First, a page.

MABUX: Bunker market this morning, Mar 20
The Bunker Review was contributed by Marine Bunker Exchange (MABUX)
MABUX World Bunker Index (consists of a range of prices for 380 HSFO, VLSFO and MGO (Gasoil) in the main world hubs) continued firm downward trend on March 19:
380 HSFO: USD/MT 255.44 (-6.92)
VLSFO: USD/MT 326.00 (-15.00)
MGO: USD/MT 416.40 (-11.29)
Meantime, world oil indexes headed higher on Mar. 19, but gains are likely only temporary as the measures introduced to combat the coronavirus pandemic are likely have a drastic impact on global demand.
Brent for May settlement increased by $3.59 to $28.47 a barrel on the London-based ICE Futures Europe exchange. West Texas Intermediate for April rose by $4.85 to $25.22 a barrel on the New York Mercantile Exchange. The Brent benchmark traded at the premium of $3.25 to WTI. Gasoil for April delivery gained $16.50.
Today morning global oil indexes continue slight upward evolution so far.
The oil market could see a record supply surplus in April as coronavirus wipes out demand and big producers pump more, creating a global glut that threatens to overwhelm storage capacity within months and force widespread industry shutdowns. Crude is already gushing into storage at land and sea worldwide as countries curb travel and economic activity falls due to coronavirus. Storage levels are rising even before a wave of supply hits the market from Saudi Arabia, Russia and other producers who are gearing up to fight a price war for market share. As storage reaches capacity, a slide toward $10 per barrel is possible. That last happened during the 1998 glut before both oil companies and oil producing nations curbed supply.
IHS Markit estimated the global oil supply surplus on a monthly basis to range between 4 million barrels per day (bpd) and 10 million bpd from February to May 2020 – equal to 4-10% of global demand. Standard Chartered Bank expected an “extreme” global surplus of 12.9 million bpd in the second quarter – 13 percent of global demand – and a cumulative surplus exceeding 2.1 billion barrels by the end of the year – well above the annual output of OPEC’s second largest producer Iraq. Goldman Sachs sees over 1 billion barrels of unused storage still available and said while it does not expect the glut to lead to a breach in storage capacity, it will likely lead to a breach in logistical capacity, meaning ships, pipelines, terminals and processing units.
Worldwide, refineries are slowing output and contemplating extensive maintenance due to travel restrictions put in place in response to the coronavirus pandemic. Margins for producing transportation fuels turned negative in Europe and Asia, and briefly did the same in the United States, in a rapid response to international and domestic travel restrictions in scores of nations worldwide. Numerous refiners which have invested in costly large-scale projects to capitalize on projected increases in demand for low-sulfur shipping fuel in the first half of 2020, may be particularly hard hit, as the virus has curtailed cruises and global shipments of goods.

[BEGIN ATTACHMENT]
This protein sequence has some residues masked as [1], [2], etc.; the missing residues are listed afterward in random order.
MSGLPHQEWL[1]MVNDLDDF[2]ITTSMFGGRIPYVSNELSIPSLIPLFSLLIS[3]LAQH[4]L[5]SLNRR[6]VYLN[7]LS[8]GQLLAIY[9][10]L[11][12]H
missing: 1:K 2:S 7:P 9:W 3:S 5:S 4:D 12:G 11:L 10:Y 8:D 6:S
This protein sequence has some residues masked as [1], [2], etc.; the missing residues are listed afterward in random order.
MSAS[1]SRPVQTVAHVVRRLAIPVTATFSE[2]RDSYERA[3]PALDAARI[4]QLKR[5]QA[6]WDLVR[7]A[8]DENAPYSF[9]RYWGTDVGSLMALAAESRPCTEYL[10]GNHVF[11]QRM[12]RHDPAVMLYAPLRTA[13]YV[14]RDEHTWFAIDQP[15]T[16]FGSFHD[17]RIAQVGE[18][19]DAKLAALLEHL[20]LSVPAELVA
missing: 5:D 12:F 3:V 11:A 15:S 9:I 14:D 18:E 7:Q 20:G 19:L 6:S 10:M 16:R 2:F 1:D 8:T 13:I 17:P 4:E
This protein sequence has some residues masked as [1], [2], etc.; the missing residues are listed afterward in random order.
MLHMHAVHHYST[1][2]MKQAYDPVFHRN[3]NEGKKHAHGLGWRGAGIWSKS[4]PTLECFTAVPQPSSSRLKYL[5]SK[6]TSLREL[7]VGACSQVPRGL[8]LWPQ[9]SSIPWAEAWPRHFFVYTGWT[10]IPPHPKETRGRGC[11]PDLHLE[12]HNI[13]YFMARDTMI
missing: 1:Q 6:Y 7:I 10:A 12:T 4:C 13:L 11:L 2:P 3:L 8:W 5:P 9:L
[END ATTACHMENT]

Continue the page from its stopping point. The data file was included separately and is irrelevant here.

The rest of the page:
Russia is beginning to feel the squeeze as it sees its oil and gas income tumble while it has to fight for its market share in key markets such as Europe and Asia. Meantime, it was stated on Mar.18, that Russia would sure like to see oil prices improve, but that the country has not yet reached out to OPEC to discuss measures. Moscow’s decision to not deepen output cuts triggered an unexpected response in Riyadh, which decided to leave behind the OPEC deal and start pumping flat out. Saudi Arabia’s latest claim of supplying markets with 12.3 million bpd during the next couple of months has triggered a further collapse in oil prices.
U.S senators urged Saudi Arabia and Russia to halt their price war during talks with the kingdom’s envoy to Washington. The senators urged President Donald Trump to impose an embargo on oil from the two countries.
The U.S. Department of Energy said on Mar.19 it will buy up to 30 million barrels of crude oil for the Strategic Petroleum Reserve by the end of June as a first step in fulfilling President Donald Trump's directive to fill the emergency stockpile to help domestic crude producers. The reserve, in caverns on the Texas and Louisiana coasts, has 77 million barrels of available capacity. The first 30 million barrel purchase will be for both sweet and sour crude oil and will focus on buying from small and midsize producers.
Total demand for all kinds of liquid fuels in India - one of the key growth drivers of global oil demand alongside China - was down by 10 to 11 percent for the first fourteen days of March. Stopped flights, travel restrictions, and travel advisories have led to a double-digit drop in demand for gasoline, diesel, shipping fuel, and jet fuel. Before the coronavirus outbreak, India and China were the countries expected to contribute the most to oil demand growth this year. Now analysts expect global oil demand to actually drop in 2020 compared to 2019.
We expect bunker prices may rise today in a range of plus 18-25 USD.